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Through play, babies and toddlers begin to see how the world is organized. At birth, they begin to see the patterns, sequences, and categorization of actions and things. Some parents might be dismayed to discover how important it is to engage their babies and children in math talk, or mathematizing, through their everyday play. "The Gift of Math" is designed to reassure these parents. For parents of children from birth to age five, the most effective way to talk math is to talk about the big math ideas that show up regularly in children's play. Ideas, such as same and different or more and no more, are the bedrock of math talk. Studies have proven that third grade children's abilities to talk about math in their everyday life predicts their later success in school, so increasing children's awareness of mathematical concepts from an early age is the best way to ensure their long-term educational success.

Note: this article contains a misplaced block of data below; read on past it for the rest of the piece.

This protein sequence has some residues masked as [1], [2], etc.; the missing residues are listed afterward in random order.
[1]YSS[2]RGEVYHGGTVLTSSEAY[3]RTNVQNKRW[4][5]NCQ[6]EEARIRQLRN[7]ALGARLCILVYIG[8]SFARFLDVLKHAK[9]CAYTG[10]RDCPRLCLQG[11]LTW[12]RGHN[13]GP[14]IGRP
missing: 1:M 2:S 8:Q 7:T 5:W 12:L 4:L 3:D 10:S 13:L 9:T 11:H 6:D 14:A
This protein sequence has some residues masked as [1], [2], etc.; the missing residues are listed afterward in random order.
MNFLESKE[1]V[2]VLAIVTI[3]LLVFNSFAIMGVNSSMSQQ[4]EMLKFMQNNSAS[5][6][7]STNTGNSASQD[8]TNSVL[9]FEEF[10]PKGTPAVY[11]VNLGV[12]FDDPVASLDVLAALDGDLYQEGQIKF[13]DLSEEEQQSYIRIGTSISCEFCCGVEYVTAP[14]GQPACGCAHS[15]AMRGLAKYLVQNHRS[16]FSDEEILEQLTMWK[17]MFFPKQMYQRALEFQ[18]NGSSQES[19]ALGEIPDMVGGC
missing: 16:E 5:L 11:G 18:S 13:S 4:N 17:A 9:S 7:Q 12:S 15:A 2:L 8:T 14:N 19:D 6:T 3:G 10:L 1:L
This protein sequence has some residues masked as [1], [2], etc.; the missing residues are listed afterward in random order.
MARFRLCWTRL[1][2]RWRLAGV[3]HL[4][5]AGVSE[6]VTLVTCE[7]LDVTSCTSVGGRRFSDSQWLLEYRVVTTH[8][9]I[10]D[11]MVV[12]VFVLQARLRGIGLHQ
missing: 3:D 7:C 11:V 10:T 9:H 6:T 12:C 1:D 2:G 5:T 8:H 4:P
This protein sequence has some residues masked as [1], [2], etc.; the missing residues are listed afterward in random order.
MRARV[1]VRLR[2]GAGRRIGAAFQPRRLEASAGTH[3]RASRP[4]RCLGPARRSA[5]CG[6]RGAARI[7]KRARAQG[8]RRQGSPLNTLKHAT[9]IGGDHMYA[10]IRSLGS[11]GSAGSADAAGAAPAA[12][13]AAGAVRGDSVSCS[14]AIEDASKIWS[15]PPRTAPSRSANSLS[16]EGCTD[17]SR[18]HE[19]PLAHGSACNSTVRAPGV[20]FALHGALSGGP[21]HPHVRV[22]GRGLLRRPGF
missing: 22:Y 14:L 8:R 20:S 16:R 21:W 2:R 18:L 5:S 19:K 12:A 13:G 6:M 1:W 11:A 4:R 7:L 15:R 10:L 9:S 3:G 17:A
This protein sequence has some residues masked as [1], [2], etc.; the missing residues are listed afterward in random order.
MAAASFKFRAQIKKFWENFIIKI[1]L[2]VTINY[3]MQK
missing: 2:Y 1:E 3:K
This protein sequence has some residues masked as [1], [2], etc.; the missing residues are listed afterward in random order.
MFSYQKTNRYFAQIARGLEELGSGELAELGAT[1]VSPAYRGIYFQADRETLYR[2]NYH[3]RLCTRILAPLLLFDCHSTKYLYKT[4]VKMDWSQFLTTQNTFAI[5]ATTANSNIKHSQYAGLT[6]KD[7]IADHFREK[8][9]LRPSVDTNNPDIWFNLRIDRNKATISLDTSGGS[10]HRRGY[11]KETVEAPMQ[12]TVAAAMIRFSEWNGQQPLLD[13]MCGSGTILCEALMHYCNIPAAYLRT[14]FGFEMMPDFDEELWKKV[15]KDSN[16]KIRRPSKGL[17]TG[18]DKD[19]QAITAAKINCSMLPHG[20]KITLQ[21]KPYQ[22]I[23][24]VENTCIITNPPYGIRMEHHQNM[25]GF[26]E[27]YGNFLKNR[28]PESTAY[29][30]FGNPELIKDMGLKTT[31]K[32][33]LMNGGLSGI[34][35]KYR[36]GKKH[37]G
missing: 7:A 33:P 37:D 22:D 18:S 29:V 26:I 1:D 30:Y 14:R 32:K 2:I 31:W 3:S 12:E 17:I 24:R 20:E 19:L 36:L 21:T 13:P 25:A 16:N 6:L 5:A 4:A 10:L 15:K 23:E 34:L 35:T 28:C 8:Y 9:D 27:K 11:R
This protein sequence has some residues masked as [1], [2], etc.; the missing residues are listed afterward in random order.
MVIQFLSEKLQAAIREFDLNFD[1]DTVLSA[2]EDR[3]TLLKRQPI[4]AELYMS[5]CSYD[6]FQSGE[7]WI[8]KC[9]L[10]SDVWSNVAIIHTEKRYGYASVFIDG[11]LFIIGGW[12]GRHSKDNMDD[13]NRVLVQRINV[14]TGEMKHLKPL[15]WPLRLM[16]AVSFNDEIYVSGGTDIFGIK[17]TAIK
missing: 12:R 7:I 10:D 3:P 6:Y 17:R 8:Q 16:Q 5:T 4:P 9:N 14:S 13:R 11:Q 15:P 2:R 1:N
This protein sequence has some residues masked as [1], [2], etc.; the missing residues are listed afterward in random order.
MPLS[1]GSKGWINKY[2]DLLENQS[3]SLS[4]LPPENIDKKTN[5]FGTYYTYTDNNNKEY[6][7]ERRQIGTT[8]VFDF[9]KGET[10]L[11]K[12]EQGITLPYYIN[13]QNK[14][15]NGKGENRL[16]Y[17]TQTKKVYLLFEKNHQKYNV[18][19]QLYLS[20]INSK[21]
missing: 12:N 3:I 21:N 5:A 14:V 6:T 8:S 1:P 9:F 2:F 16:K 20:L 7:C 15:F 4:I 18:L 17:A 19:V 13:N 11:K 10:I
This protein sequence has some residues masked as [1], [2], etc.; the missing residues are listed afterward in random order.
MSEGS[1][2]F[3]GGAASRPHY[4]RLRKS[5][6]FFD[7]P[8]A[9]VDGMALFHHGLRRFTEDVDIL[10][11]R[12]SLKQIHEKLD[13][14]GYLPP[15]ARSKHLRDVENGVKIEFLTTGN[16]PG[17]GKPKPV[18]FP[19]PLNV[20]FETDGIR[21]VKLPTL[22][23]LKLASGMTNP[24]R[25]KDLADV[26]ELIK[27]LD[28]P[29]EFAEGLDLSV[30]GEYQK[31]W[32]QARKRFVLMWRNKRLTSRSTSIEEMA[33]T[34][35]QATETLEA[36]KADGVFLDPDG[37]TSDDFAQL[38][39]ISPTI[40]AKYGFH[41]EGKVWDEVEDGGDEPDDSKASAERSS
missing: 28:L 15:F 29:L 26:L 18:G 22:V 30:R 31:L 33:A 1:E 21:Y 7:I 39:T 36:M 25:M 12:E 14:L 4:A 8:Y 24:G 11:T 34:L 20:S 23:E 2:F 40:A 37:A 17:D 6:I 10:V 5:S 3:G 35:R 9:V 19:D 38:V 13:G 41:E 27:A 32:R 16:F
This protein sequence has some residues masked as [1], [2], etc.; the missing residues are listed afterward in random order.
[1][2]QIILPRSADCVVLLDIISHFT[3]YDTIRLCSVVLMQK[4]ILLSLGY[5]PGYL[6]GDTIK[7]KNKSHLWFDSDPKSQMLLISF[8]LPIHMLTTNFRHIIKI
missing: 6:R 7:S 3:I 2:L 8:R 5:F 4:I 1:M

About the Author
Talmage Steele is a grandmother and early childhood expert who spent her career teaching, mentoring, and developing curriculum and enrichment resources. She has worked with parents and teachers in Chicago Public Schools and daycare centers. She managed a McCormick Tribune Literacy Grant working with CPS daycare coaches in 85 classrooms, Annenberg Challenge Grants, Chicago Arts Partners in Education (CAPE) Grants, and The Erikson Arts Project. She also wrote and illustrated "The Gift of Words: How Do Children Learn to Talk?" the first edition in the Talk to Me Mama series.